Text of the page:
Chapter

The Legacy of Land Grants in the American West

MaríA E. Montoya

in Translating Property

Published by University of California Press

Published in print March 2002 | ISBN: 9780520227446
Published online March 2012 | e-ISBN: 9780520926486 | DOI: http://dx.doi.org/10.1525/california/9780520227446.003.0007
The Legacy of Land Grants in the American West

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The opposition to the company began to gather strength on various portions of the grant the year following the Supreme Court decision. It was neither concurrence nor chance that the settlers and the company met for their last violent confrontation on the steps of the Pooler Hotel in Stonewall, Colorado. The Pooler Hotel represented everything the settlers viewed as corrupt and foreign about the Maxwell Land Grant Company. In the spring of 1888, the Maxwell Company had sold five thousand acres of land, including the Pooler Hotel and adjacent buildings, to “a group of local and state businessmen” that included Colorado governor Alva Adams. The syndicate bought the land because of its natural beauty, and they intended to create a resort for a railroad company. The settlers knew of the larger sale of land that had once been the farms and ranches of the Vigils, Torreses, Russells, Bells, and others who had lived and raised their families in the valley.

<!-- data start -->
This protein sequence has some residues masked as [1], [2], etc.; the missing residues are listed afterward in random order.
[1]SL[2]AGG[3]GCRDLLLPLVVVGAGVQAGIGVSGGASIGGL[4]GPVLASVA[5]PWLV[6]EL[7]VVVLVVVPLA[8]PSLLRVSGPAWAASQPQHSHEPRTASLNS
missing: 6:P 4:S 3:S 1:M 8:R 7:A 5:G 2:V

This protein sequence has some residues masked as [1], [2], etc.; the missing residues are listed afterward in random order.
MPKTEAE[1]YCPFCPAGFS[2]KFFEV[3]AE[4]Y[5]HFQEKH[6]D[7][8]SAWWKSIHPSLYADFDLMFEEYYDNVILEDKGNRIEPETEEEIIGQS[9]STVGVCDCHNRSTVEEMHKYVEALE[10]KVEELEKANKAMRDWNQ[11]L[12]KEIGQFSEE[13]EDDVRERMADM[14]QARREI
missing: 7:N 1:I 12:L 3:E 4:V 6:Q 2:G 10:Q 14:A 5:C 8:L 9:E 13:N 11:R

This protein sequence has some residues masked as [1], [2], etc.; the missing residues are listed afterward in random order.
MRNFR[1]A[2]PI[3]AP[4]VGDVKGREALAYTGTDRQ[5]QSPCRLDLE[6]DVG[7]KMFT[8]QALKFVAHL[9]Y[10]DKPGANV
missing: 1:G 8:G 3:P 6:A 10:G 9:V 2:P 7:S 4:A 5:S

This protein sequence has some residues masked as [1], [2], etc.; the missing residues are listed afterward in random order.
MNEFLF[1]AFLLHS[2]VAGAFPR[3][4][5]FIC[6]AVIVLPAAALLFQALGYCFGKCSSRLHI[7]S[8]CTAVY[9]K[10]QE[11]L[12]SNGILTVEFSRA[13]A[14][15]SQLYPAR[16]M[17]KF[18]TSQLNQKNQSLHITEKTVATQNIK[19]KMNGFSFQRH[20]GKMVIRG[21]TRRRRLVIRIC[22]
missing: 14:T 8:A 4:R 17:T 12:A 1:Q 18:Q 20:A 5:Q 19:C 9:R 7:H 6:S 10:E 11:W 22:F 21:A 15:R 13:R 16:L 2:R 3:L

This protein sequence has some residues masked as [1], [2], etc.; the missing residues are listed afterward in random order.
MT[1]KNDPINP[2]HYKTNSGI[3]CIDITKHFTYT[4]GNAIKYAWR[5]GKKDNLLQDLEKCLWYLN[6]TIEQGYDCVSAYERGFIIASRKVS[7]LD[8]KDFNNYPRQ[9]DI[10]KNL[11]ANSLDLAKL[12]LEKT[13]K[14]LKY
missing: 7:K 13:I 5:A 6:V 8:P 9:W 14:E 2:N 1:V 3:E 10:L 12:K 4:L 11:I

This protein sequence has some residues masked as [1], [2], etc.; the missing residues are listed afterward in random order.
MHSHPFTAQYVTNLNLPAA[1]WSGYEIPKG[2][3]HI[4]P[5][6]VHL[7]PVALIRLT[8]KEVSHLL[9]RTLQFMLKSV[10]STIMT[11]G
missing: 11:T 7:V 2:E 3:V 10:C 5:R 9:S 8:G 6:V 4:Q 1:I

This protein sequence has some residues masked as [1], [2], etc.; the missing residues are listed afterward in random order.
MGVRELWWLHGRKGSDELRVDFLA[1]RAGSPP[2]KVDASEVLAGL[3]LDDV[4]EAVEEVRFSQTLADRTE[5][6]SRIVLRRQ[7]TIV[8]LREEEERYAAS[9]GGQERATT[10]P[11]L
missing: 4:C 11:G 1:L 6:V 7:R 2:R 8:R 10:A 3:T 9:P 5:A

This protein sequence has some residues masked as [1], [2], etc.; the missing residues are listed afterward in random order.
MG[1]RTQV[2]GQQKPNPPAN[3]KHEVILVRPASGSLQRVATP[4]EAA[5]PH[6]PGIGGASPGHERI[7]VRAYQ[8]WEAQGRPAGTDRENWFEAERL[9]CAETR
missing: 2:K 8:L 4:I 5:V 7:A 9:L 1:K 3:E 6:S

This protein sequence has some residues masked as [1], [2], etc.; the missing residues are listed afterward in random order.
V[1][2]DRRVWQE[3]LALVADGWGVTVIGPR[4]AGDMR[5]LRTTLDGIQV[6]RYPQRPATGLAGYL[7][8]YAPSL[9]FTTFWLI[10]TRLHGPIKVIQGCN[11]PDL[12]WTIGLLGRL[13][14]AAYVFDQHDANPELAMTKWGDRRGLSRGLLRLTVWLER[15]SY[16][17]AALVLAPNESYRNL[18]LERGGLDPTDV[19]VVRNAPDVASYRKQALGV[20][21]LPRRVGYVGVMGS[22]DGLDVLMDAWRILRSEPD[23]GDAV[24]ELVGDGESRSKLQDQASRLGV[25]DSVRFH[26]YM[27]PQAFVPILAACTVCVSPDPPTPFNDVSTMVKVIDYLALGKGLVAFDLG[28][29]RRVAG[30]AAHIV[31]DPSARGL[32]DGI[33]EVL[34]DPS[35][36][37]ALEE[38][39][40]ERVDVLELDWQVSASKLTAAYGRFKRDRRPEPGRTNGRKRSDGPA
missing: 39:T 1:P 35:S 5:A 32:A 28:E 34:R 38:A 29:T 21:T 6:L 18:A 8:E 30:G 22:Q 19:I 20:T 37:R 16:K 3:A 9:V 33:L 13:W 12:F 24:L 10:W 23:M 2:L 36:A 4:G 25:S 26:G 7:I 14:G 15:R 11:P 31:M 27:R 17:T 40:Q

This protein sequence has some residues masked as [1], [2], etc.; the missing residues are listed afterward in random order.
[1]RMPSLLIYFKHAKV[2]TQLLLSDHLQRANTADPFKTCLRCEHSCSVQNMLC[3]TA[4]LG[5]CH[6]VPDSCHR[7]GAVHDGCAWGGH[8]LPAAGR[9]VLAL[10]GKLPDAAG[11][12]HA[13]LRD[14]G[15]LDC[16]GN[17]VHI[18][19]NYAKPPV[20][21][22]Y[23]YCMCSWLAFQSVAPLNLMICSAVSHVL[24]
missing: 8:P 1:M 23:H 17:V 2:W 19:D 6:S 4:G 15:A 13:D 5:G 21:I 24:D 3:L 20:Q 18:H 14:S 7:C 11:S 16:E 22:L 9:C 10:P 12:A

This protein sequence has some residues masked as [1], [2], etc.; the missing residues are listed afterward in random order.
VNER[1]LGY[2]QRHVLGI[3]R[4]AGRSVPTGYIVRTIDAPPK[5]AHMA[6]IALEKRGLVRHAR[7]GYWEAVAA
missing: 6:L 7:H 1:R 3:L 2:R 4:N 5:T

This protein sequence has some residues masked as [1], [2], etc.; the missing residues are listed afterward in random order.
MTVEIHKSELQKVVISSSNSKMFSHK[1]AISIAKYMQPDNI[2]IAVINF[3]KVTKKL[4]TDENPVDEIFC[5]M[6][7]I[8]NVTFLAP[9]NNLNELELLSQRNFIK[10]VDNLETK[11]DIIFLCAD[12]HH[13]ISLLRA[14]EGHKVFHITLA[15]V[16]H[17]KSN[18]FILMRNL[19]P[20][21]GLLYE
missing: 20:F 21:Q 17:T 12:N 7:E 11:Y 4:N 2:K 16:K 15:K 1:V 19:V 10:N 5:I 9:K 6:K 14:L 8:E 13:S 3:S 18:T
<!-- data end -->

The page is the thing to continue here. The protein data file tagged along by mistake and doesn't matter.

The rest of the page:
Keywords: Colorado; opposition; Alva Adams; Russells; Bells

Chapter.  12195 words.  Illustrated.

Subjects: History of the Americas

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